The Chessmen of Mars

By Edgar Rice Burroughs

Page 106

gathered himself together, his brows cleared, and he returned
to his unfinished meal. At least they should not have the satisfaction
of knowing how sorely they had hit him. As he ate it occurred to him
that by dragging the table along the floor he could bring the key
within his reach, but when he essayed to do so, he found that the table
had been securely bolted to the floor during the period of his
unconsciousness. Again Gahan smiled and shrugged and resumed his eating.

* * * * *

When the warriors had departed from the prison in which Ghek was
confined, the kaldane crawled from the shoulders of the rykor to the
table. Here he drank a little water and then directed the hands of the
rykor to the balance of it and to the food, upon which the brainless
thing fell with avidity. While it was thus engaged Ghek took his
spider-like way along the table to the opposite end where lay the key
to the fetter. Seizing it in a chela he leaped to the floor and
scurried rapidly toward the mouth of one of the burrows against the
wall, into which he disappeared. For long had the brain been
contemplating these burrow entrances. They appealed to his kaldanean
tastes, and further, they pointed a hiding place for the key and a lair
for the only kind of food that the kaldane relished--flesh and blood.

Ghek had never seen an ulsio, since these great Martian rats had long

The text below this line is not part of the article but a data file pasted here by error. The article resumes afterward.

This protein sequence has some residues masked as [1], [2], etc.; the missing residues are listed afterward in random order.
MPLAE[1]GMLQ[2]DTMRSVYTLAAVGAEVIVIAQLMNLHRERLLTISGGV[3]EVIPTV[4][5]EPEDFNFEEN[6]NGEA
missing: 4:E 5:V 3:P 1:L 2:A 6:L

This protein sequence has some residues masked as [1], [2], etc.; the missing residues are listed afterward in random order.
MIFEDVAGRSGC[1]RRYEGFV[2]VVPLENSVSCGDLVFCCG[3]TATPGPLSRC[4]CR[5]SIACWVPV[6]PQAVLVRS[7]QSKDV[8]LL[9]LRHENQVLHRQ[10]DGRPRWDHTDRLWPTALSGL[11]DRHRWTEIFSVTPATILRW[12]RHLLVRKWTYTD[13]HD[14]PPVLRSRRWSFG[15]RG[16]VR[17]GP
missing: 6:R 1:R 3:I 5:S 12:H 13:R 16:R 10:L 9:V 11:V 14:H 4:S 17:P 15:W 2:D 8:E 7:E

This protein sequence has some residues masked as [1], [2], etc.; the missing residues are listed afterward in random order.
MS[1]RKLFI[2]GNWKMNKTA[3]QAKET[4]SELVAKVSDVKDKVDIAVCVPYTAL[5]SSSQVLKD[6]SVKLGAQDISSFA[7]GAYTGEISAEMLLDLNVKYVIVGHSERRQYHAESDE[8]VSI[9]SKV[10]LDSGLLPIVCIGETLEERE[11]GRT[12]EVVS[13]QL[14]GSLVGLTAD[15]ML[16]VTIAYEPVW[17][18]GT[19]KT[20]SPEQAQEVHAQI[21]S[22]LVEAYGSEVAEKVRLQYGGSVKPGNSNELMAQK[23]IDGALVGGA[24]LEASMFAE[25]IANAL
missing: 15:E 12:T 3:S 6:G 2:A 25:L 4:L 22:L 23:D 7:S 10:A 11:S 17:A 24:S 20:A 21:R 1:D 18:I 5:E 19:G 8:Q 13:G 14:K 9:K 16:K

ago disappeared from Bantoom, their flesh and blood having been greatly
relished by the kaldanes; but Ghek had inherited, almost unimpaired,
every memory of every ancestor, and so he knew that ulsio inhabited
these lairs and that ulsio was good to eat, and he knew what ulsio
looked like and what his habits were, though he had never seen him nor
any picture of him. As we breed animals for the transmission of
physical attributes, so the Kaldanes breed themselves for the
transmission of attributes of the mind, including memory and the power
of recollection, and thus have they raised what we term instinct, above
the level of the threshold of the objective mind where it may be
commanded and utilized by recollection. Doubtless in our own subjective
minds lie many of the impressions and experiences of our forebears.
These may impinge upon our consciousness in dreams only, or in vague,
haunting suggestions that we have before experienced some transient
phase of

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